EXC Swaps the number in the display with the number in the memory
location. The corresponding action procedure for the TI cal-
culator is exchange().
+/- Negate; change sign. The corresponding action procedure is
. Decimal point. The action procedure is decimal().
Calculator Key Usage (RPN mode): The number keys, CHS (change sign), +,
-, *, /, and ENTR keys all do exactly what you would expect them to do.
Many of the remaining keys are the same as in TI mode. The differences
are detailed below. The action procedure for the ENTR key is enter().
<- This is a backspace key that can be used if you make a mis-
take while entering a number. It will erase digits from the
display. (See BUGS). Inverse backspace will clear the X
register. The corresponding action procedure is back().
ON Clears the display, the state, and the memory. Pressing it
with the third pointer button turns off the calculator, in
that it exits the program. To clear state, the action proce-
dure is off; to quit, quit().
INV Inverts the meaning of the function keys. This would be the
f key on an HP calculator, but xcalc does not display multi-
ple legends on each key. See the individual function keys
10^x Raises "10.0" to the number in the top of the stack. When
inverted, it calculates the log (base 10) of the number in
the display. The corresponding action procedure is ten-
e^x Raises "e" to the number in the top of the stack. When
inverted, it calculates the log (base e) of the number in the
display. The action procedure is epower().
STO Copies the number in the top of the stack to a memory loca-
tion. There are 10 memory locations. The desired memory is
specified by following this key with a digit key.
RCL Pushes the number from the specified memory location onto the
SUM Adds the number on top of the stack to the number in the
specified memory location.
x:y Exchanges the numbers in the top two stack positions, the X
and Y registers. The corresponding action procedure is Xex-
R v Rolls the stack downward. When inverted, it rolls the stack
upward. The corresponding action procedure is roll().
blank These keys were used for programming functions on the HP-10C.
Their functionality has not been duplicated in xcalc.
Finally, there are two additional action procedures: bell(), which
rings the bell; and selection(), which performs a cut on the entire
number in the calculator’s ‘‘liquid crystal’’ display.
Accelerators are shortcuts for entering commands. xcalc provides some
sample keyboard accelerators; also users can customize accelerators.
The numeric keypad accelerators provided by xcalc should be intuitively
correct. The accelerators defined by xcalc on the main keyboard are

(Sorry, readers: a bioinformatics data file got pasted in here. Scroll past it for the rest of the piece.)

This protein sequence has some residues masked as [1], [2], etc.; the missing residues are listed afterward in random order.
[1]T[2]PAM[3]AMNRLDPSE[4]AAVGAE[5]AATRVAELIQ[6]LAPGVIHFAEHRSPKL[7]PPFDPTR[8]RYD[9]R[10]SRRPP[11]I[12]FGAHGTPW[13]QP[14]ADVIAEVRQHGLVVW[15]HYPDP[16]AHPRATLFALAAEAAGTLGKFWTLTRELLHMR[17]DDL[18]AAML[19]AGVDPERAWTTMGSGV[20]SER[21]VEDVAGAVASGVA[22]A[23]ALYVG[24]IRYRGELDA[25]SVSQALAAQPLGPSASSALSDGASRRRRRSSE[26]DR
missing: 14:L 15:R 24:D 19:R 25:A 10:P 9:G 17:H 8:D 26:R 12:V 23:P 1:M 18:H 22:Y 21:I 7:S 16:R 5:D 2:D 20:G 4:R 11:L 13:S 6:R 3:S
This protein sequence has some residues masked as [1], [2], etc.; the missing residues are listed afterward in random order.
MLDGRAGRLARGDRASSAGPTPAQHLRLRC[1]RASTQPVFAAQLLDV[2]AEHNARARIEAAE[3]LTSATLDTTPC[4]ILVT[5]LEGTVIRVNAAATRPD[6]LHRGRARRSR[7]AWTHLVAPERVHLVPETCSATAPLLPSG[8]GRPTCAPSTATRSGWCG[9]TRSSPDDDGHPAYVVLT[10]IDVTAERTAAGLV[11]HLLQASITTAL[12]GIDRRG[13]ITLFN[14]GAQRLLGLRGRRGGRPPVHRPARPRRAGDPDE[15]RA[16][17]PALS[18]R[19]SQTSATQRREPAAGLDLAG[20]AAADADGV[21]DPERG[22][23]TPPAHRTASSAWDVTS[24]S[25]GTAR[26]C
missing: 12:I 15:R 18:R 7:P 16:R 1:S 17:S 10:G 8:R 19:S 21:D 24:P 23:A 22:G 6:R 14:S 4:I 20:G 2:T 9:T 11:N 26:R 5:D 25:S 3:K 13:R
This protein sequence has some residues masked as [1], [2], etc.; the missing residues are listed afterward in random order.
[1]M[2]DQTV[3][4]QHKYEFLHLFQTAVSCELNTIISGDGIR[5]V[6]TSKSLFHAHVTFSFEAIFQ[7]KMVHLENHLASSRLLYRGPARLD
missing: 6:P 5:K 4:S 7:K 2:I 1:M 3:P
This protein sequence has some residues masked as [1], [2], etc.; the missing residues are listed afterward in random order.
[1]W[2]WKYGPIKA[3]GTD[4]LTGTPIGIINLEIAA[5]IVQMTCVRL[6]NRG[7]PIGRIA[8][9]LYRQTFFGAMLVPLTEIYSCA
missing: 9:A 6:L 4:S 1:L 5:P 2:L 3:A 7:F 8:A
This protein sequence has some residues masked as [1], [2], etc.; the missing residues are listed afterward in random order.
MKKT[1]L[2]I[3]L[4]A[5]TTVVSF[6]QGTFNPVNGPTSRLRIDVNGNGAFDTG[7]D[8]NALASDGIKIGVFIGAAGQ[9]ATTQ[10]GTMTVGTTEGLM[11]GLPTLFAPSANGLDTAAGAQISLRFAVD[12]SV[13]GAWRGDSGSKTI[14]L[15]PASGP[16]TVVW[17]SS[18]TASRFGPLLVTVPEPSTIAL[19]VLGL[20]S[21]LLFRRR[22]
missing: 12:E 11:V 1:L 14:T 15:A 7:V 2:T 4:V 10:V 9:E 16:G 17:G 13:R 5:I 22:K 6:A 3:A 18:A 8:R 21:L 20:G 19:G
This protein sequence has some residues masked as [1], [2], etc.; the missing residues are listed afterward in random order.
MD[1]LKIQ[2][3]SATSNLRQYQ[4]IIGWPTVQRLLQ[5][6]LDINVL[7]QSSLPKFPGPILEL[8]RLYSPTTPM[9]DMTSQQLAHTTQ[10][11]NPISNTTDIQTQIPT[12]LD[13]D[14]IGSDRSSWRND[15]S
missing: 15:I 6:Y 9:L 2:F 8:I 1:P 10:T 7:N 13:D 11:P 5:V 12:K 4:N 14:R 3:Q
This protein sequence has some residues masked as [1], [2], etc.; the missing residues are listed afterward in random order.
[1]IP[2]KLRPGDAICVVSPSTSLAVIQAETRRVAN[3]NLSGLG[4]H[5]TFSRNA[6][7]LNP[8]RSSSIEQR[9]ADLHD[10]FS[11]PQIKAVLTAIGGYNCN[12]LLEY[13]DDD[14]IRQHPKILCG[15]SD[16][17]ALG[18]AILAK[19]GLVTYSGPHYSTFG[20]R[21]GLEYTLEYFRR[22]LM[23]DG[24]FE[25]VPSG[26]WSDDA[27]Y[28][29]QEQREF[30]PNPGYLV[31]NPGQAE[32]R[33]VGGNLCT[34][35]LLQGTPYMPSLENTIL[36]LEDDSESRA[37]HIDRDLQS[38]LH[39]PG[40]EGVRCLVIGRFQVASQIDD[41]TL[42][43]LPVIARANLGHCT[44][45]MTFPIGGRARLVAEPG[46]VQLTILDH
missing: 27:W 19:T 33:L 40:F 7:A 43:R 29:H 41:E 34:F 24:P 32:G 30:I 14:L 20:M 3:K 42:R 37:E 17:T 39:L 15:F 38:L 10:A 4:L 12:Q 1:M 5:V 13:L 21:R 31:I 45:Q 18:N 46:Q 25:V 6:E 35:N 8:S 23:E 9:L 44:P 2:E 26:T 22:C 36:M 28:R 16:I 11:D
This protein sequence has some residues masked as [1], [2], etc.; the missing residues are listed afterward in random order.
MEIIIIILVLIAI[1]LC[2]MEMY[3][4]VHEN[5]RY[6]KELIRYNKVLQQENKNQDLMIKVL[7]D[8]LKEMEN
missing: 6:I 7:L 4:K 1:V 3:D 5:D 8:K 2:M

TI Key HP Key Keyboard Accelerator TI Function HP Function
SQRT SQRT r squareRoot() squareRoot()
AC ON space clear() clear()
AC <- Delete clear() back()
AC <- Backspace clear() back()
AC <- Control-H clear() back()
AC Clear clear()
AC ON q quit() quit()
AC ON Control-C quit() quit()
INV i i inverse() inverse()
sin s s sine() sine()
cos c c cosine() cosine()
tan t t tangent() tangent()
DRG DRG d degree() degree()
e e e()
ln ln l naturalLog() naturalLog()
y^x y^x ^ power() power()
PI PI p pi() pi()
x! x! ! factorial() factorial()
( ( leftParen()
) ) rightParen()
/ / / divide() divide()
* * * multiply() multiply()
- - - subtract() subtract()
+ + + add() add()
= = equal()
0..9 0..9 0..9 digit() digit()
. . . decimal() decimal()
+/- CHS n negate() negate()
x:y x XexchangeY()
ENTR Return enter()
ENTR Linefeed enter()
The application class name is XCalc.
xcalc has an enormous application defaults file which specifies the
position, label, and function of each key on the calculator. It also
gives translations to serve as keyboard accelerators. Because these
resources are not specified in the source code, you can create a cus-
tomized calculator by writing a private application defaults file,
using the Athena Command and Form widget resources to specify the size
and position of buttons, the label for each button, and the function of
The foreground and background colors of each calculator key can be
individually specified. For the TI calculator, a classical color
resource specification might be:
For each of buttons 20, 25, 30, 35, and 40, specify:
For each of buttons 22, 23, 24, 27, 28, 29, 32, 33, 34, 37, 38, and 39:
In order to specify resources, it is useful to know the hierarchy of
the widgets which compose xcalc. In the notation below, indentation
indicates hierarchical structure. The widget class name is given
first, followed by the widget instance name.
Form ti or hp (the name depends on the mode)
and so on, ...
rpn (Class Rpn)
Specifies that the rpn mode should be used. The default is TI
stipple (Class Stipple)
Indicates that the background should be stippled. The default
is ‘‘on’’ for monochrome displays, and ‘‘off’’ for color dis-
cursor (Class Cursor)
The name of the symbol used to represent the pointer. The
default is ‘‘hand2’’.
If you would like xcalc to use its ti colors, include the following in
the #ifdef COLOR section of the file you read with xrdb:
This will cause xcalc to pick up the colors in the app-defaults color
customization file: /usr/X11R6/lib/X11/app-defaults/XCalc-color.
X(7x), xrdb(1), the Athena Widget Set
HP mode is not completely debugged. In particular, the stack is not
handled properly after errors.
Copyright 1994 X Consortium
See X(7x) for a full statement of rights and permissions.
John Bradley, University of Pennsylvania
Mark Rosenstein, MIT Project Athena
Donna Converse, MIT X Consortium
Man(1) output converted with